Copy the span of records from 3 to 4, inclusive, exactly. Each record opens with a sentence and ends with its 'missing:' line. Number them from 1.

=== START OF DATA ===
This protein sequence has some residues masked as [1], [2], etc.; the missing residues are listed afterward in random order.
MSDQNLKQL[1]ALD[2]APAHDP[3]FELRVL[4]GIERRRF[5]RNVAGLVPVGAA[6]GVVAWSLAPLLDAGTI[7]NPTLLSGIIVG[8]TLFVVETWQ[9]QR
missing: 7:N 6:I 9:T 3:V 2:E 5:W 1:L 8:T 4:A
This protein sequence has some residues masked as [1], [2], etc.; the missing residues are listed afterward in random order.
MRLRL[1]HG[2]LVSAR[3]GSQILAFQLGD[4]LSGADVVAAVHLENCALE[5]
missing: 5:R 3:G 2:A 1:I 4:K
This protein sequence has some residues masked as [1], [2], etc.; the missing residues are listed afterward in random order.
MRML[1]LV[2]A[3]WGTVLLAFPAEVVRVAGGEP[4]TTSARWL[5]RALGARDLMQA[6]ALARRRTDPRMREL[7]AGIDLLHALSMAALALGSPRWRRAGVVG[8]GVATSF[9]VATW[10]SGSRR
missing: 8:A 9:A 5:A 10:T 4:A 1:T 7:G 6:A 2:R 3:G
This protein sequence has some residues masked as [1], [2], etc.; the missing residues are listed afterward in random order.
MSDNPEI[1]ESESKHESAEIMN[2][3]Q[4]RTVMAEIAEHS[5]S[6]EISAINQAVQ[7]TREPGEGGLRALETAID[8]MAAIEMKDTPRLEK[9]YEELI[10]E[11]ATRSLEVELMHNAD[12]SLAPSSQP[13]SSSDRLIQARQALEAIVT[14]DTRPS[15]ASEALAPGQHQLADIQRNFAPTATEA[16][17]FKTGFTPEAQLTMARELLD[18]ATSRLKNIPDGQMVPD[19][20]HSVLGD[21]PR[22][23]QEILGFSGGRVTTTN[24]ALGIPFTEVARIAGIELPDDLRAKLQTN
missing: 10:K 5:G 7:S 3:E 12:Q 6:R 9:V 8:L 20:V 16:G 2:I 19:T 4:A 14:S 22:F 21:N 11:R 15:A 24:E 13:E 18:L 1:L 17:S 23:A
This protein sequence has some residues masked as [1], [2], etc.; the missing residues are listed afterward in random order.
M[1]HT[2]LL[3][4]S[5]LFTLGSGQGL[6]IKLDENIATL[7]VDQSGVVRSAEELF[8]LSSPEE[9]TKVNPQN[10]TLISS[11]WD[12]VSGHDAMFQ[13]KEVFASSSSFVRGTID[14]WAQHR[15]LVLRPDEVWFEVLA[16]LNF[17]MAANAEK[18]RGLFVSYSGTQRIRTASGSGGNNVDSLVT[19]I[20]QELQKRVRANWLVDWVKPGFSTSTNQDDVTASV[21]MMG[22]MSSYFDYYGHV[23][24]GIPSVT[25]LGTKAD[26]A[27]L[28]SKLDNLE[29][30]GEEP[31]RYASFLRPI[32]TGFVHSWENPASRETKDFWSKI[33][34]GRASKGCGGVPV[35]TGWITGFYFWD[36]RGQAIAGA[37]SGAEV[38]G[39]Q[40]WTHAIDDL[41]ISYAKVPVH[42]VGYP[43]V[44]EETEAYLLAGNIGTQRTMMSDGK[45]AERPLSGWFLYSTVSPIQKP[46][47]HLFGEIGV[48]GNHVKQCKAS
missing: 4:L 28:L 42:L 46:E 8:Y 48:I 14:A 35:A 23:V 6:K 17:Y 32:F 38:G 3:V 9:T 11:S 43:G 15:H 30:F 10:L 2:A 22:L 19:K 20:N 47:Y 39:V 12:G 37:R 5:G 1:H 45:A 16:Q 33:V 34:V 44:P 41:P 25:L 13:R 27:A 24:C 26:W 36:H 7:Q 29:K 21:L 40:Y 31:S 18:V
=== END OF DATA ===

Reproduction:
This protein sequence has some residues masked as [1], [2], etc.; the missing residues are listed afterward in random order.
MRML[1]LV[2]A[3]WGTVLLAFPAEVVRVAGGEP[4]TTSARWL[5]RALGARDLMQA[6]ALARRRTDPRMREL[7]AGIDLLHALSMAALALGSPRWRRAGVVG[8]GVATSF[9]VATW[10]SGSRR
missing: 8:A 9:A 5:A 10:T 4:A 1:T 7:G 6:A 2:R 3:G
This protein sequence has some residues masked as [1], [2], etc.; the missing residues are listed afterward in random order.
MSDNPEI[1]ESESKHESAEIMN[2][3]Q[4]RTVMAEIAEHS[5]S[6]EISAINQAVQ[7]TREPGEGGLRALETAID[8]MAAIEMKDTPRLEK[9]YEELI[10]E[11]ATRSLEVELMHNAD[12]SLAPSSQP[13]SSSDRLIQARQALEAIVT[14]DTRPS[15]ASEALAPGQHQLADIQRNFAPTATEA[16][17]FKTGFTPEAQLTMARELLD[18]ATSRLKNIPDGQMVPD[19][20]HSVLGD[21]PR[22][23]QEILGFSGGRVTTTN[24]ALGIPFTEVARIAGIELPDDLRAKLQTN
missing: 10:K 5:G 7:S 3:E 12:Q 6:R 9:V 8:L 20:V 16:G 2:I 19:T 4:A 14:S 22:F 21:N 11:R 15:A 24:E 13:E 18:L 1:L 17:S 23:A